Paro is one of the most fertile valleys in Bhutan, and also the most productive with the best worked paddyfields in the country. People are very hardworking around here.
There is also another reason. Honour.
It is a disgrace to the family if the fields are left barren. However, with rising wages and declining rural population it is increasingly becoming difficult, if not impossible, to maintain this beauty.
If no policy interventions, such as providing state subsidies or intensive mecchanisation are initiated, it won’t be long before these flatlands turn into barren lands like in much of eastern Bhutan.
It will be just this generation who will hold on to that family honour or dignity – or whatever is left of it.
There is, of course, more than the family honour and pride, as to why we need to preserve this rice farming tradition in Bhutan.
It is cultural
Every plantation season and the harvest are accompanied by age-old rituals and traditions that make Paro, and other farming communities, the site of important cultural heritage and practices. Such cultural traditions shape individual identities as Bhutanese.
According to some culture studies scholars, throughout Asia, rice is still considered a sacred crop and “the ritual of harvesting rice has shaped Southeast Asian cultures and tradition for centuries.”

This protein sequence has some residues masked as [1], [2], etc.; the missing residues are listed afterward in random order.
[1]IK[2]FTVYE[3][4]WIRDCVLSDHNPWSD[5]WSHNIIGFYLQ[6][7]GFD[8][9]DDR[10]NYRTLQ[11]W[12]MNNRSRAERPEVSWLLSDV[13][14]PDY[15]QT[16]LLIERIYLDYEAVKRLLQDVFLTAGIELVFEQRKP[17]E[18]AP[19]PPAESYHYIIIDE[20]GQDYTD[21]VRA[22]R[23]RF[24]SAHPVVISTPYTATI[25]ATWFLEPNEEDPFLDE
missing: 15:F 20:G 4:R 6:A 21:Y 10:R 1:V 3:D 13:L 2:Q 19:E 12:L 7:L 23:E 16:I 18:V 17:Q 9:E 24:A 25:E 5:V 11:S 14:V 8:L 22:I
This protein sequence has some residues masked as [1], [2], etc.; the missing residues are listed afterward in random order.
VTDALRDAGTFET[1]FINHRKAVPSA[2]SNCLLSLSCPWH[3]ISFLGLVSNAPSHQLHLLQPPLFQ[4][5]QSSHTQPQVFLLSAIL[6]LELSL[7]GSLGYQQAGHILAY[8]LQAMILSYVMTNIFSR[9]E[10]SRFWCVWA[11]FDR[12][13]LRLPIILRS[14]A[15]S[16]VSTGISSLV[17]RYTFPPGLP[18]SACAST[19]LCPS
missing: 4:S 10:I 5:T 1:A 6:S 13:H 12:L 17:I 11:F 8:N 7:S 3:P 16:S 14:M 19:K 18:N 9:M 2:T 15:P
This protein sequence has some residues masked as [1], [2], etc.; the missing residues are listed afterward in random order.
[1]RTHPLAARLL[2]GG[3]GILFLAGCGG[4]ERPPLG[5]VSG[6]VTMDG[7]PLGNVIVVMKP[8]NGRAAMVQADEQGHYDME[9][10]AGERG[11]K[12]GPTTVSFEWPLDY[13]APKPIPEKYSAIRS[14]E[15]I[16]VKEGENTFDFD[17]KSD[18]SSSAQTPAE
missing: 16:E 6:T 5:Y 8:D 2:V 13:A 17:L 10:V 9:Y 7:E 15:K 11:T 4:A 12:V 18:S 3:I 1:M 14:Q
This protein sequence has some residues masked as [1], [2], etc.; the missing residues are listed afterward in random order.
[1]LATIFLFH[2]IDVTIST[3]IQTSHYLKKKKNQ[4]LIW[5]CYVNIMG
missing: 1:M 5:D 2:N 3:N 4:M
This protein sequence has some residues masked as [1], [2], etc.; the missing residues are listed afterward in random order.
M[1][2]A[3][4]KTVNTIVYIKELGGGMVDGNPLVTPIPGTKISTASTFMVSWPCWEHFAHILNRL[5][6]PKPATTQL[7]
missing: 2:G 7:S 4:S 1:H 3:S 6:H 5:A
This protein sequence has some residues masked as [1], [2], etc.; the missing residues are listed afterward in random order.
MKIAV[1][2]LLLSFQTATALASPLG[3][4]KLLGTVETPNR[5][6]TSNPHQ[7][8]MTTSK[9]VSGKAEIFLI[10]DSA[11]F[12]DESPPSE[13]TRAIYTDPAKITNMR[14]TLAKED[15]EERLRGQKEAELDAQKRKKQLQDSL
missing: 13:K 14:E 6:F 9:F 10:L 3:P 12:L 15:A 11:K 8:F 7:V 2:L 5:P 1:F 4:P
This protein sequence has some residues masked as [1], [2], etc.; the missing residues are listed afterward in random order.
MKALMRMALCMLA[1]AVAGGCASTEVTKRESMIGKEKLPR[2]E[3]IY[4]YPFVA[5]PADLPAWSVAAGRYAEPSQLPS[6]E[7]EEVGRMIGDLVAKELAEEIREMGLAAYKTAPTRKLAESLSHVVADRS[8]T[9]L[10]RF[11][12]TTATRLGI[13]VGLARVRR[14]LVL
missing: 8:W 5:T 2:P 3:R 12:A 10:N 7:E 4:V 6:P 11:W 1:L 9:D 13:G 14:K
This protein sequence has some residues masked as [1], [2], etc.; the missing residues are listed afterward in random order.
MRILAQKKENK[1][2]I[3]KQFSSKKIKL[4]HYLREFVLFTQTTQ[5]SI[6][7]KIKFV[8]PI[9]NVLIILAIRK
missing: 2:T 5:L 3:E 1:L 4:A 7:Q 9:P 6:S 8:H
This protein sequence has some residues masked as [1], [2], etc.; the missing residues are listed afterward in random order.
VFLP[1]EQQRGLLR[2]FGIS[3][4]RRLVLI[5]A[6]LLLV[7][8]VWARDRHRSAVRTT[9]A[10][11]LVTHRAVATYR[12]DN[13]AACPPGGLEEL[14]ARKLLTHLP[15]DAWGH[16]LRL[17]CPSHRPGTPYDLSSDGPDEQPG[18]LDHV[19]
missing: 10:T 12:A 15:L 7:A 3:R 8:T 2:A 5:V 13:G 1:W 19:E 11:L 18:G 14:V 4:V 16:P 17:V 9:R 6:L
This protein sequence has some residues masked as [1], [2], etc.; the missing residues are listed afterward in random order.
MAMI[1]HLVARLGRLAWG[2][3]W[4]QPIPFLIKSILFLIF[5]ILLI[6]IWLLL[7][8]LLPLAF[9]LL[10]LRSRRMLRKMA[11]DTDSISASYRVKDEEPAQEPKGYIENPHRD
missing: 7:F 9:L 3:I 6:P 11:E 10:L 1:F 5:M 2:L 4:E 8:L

It is social
The activity of rice farming requires many hands. It thus brings people together. One theory as to why Asian countries and cultures are communal and family-centric is because of rice farming. Unity, communal harmony, collaborative mindsets will be lost if rice farming disappears and in its place will be individualism, ego and divisions.
Writing for the Scientific American, psychologist David Biello shares a study from China where they found that “the cooperation required to plant, tend and harvest rice grown paddy-style makes those born in southern China think more communally than those born in northern China, where the primary crop is easier-to-farm wheat.”
It is spiritual
Rice farming is not a random activity. You cannot pick a random date to start ploughing the fields. The community decides based on the advices of astrologers as to when the earth can be disturbed. Accordingly a lama kicks off the plantation season with a ceremony to mother earth, and only then the community can start tilling the mud.
Likewise the first harvest, which consist of a bowl of freshly ground rice, is offered to deities and divinities, as a mark of gratitude for their protection and blessings. The reverance for earth, the power of reciprocal blessings and the aspirations of the lamas and the farmers will eventually strengthen the spiritual equity for future generations.
Rice, therefore, is not just a Ministry of Agriculture issue, but a national one, if one can understand, and appreciate everything that revolves around it.